“I sometimes wish that neither the Chief nor Bill Brennan would write out all their remarks beforehand and deliver them verbatim from the written page. Bill is usually thorough, but as often as not he sounds like someone reading aloud a rather long and uninteresting recipe. Then of course Harry Blackmun can usually find two or three sinister aspects of every case which ‘disturb’ him, although they have nothing to do with the merits of the question. And John Stevens, today, as always, felt very strongly about every case, and mirabile dictu had found just the right solution to every one. As you might imagine, my conference discussion was, as always, perfectly suited to the occasion: well researched, cogently presented, and right on target!”

In 1996, Justice Scalia wrote a particularly dispirited note to Harry Blackmun that I and other researchers have used over the years: “ … I am more discouraged this year than I have been at the end of any of my previous nine terms up here. I am beginning to repeat myself, and I don’t see much use in it any more.”

One particularly amusing personal note from Justice Scalia came in 2001, after I had switched from the Washington Post to USA Today. He was not happy with some of my coverage at the Post but said he wouldn’t hold it against me:  “Nursing grudges is a very Sicilian vice, but … not one of mine.”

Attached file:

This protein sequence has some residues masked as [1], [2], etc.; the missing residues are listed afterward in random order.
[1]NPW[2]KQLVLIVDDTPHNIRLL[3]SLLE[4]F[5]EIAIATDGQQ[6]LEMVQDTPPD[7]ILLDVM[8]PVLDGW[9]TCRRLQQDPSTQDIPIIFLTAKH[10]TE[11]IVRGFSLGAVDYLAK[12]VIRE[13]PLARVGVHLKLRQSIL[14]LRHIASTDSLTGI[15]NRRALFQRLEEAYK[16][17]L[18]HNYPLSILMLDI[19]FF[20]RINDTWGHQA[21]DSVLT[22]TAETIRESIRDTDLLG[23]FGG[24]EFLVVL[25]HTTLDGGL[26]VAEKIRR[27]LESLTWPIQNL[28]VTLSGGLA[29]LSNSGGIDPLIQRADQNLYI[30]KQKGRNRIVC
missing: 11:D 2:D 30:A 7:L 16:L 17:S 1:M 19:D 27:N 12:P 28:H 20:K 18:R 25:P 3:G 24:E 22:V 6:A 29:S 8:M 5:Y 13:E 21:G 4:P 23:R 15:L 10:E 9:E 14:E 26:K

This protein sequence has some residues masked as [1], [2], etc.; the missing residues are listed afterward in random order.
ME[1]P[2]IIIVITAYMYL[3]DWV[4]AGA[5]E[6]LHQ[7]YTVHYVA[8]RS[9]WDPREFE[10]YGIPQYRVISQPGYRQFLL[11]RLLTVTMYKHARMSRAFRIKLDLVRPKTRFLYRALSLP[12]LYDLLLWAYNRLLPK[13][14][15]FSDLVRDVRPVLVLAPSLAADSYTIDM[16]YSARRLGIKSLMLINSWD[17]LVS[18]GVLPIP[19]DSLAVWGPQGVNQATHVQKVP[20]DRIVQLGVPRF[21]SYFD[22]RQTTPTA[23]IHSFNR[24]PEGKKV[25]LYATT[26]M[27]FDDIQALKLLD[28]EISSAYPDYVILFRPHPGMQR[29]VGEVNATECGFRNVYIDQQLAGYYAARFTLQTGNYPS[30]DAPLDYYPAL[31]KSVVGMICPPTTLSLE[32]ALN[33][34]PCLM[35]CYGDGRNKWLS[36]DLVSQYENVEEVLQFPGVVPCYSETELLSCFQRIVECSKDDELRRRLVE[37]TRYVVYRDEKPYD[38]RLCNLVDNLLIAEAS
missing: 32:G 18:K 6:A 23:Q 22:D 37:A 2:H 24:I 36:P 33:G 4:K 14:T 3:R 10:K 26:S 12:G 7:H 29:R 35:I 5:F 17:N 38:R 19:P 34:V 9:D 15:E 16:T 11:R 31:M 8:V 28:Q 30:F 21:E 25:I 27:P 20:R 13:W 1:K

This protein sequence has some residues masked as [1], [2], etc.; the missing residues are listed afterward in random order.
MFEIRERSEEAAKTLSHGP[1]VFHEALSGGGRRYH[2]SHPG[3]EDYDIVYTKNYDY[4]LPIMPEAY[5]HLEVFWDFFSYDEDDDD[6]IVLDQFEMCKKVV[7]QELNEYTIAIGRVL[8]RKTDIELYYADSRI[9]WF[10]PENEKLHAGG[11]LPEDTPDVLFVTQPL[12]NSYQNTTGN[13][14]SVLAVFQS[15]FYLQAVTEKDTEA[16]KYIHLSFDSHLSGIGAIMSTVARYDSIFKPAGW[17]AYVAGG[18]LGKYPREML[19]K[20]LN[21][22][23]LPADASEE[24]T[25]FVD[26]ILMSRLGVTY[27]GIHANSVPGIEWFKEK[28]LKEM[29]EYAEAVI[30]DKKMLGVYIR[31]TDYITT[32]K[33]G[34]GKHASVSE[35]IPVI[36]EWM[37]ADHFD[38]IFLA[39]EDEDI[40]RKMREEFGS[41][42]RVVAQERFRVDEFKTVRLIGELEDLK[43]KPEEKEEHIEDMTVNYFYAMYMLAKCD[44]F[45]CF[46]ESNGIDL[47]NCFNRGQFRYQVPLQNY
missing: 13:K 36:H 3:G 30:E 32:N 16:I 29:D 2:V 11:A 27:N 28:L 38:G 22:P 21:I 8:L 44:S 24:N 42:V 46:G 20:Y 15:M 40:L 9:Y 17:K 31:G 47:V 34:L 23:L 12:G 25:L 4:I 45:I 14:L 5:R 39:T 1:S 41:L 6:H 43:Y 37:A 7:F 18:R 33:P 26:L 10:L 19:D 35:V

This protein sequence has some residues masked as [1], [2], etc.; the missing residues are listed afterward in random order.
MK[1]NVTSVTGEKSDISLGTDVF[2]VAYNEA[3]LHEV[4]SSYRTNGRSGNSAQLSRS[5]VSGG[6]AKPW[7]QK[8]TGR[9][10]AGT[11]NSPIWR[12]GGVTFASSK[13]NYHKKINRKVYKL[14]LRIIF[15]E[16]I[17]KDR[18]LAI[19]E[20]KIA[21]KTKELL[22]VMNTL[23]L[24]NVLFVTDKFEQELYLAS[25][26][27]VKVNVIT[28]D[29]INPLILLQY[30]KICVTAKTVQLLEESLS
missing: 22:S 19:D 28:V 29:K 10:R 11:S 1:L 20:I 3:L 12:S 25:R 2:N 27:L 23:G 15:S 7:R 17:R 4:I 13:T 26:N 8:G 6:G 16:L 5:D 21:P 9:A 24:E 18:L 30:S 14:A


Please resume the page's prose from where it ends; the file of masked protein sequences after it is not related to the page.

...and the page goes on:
Justice Scalia appeared this month on “Mad About Music,” a Sunday night feature on WQXR, New York City’s classical music station. He and host Gilbert Kaplan talked about the roots of Scalia’s love of music and his opera favorites (among them Renee Fleming, Placido Domingo and Cecilia Bartoli).

The program was delightful, and comments from listeners on the “Mad About Music” web-site were interesting in their own way. Many people enjoyed the conversation, but a few chastised the station for giving Scalia a forum. Someone named Evan wrote: “I just turned off WQXR and not sure I want to listen again in the near future. How could WQXR present a platform to such a vile man?”

Catching up on the show reminded me of many Scalia classical-music moments, including:
1994 – when he first appeared as an “extra” at the Washington National Opera’s production of Richard Strauss’s Ariadne auf Naxos. Joined on stage by fellow opera lover Justice Ruth Bader Ginsburg, Scalia wore eighteenth-century costume — knee breeches, stockings and white powdered wig.
2008 – when at a Federalist Society conference, he was asked for his favorite opera and couldn’t stop at one. He began with Stauss’s comic Der Rosenkavalier, then Pucci’s tragic Madama Butterfly, then Verdi’s popular La Traviata. He then added, to the amusement of his conservative audience, “I like country music, too.”
2009 – when Scalia and Ginsburg again took bit parts in Strauss’s Ariadne auf Naxos, and an actress (not Ginsburg!) plunked down on Scalia’s lap. The moment was captured by a photograph that ran in the Washington Post. Scalia explained to Kaplan, “At one point a perky little participant in the opera — crazy opera that the nobleman has produced — comes and sits upon my lap. … I didn’t consider it my, you know, most notable theatrical performance. It didn’t take much talent. But I thoroughly enjoyed it.”